Surviving and succeeding in science [and academia in general] requires building, maintaining, and preserving a complex array of personal relationships. The notion of loyalty can have a significant effect, both for good and bad, on these relationships.
The problem is that different people may have very different expectations about where loyalty should lie and what it means.
Loyalty can affect information flow, response to criticism, and the sharing of resources.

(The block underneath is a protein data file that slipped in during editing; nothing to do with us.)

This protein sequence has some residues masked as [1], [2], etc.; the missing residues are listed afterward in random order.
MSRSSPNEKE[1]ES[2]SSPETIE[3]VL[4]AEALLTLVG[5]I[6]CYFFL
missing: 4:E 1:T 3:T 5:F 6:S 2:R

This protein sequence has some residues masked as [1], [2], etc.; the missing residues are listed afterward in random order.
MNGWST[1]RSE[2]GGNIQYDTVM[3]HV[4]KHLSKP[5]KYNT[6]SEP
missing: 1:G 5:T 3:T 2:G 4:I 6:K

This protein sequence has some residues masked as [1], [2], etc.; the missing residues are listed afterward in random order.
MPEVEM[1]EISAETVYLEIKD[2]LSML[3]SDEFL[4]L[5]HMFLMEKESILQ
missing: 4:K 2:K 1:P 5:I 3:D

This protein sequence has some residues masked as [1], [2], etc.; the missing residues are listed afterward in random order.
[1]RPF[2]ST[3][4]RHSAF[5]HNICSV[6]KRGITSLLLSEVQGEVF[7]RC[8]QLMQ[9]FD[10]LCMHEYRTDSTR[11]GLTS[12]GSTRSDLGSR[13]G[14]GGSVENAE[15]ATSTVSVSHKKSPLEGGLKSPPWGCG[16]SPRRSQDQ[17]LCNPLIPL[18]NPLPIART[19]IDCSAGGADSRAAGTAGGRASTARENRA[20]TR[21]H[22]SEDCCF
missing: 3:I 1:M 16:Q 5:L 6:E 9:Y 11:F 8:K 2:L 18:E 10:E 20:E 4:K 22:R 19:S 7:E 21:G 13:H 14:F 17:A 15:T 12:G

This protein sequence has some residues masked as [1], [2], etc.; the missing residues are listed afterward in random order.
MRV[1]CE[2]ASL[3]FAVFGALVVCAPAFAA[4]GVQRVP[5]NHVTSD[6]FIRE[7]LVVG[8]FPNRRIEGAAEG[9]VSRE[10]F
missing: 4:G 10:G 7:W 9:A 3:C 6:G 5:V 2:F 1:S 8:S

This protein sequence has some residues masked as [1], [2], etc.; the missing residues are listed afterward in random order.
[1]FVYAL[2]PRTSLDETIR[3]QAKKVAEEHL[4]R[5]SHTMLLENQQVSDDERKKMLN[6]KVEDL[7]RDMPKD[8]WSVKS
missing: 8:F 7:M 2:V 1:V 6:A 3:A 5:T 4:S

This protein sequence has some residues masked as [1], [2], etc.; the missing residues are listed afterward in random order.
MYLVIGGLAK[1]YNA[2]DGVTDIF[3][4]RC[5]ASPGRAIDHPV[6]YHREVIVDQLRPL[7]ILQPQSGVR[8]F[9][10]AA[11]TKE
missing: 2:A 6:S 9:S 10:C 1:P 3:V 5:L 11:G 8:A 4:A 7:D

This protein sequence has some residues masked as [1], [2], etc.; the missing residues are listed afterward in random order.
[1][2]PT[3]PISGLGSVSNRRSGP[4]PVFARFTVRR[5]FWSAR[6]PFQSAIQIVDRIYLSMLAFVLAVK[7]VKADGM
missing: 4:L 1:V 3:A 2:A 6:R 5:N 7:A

Here are some situations where loyalty may play out:
- A student takes a postdoc with a competitor of his advisor.
- A graduate student is taking a class taught by her advisor. Some of the other students make a complaint about the teaching of the faculty member.
- A collaborator publicly criticises a paper you wrote without them.
- A new faculty member receives substantial start-up funds which are key to their success. They receive an offer from another institution.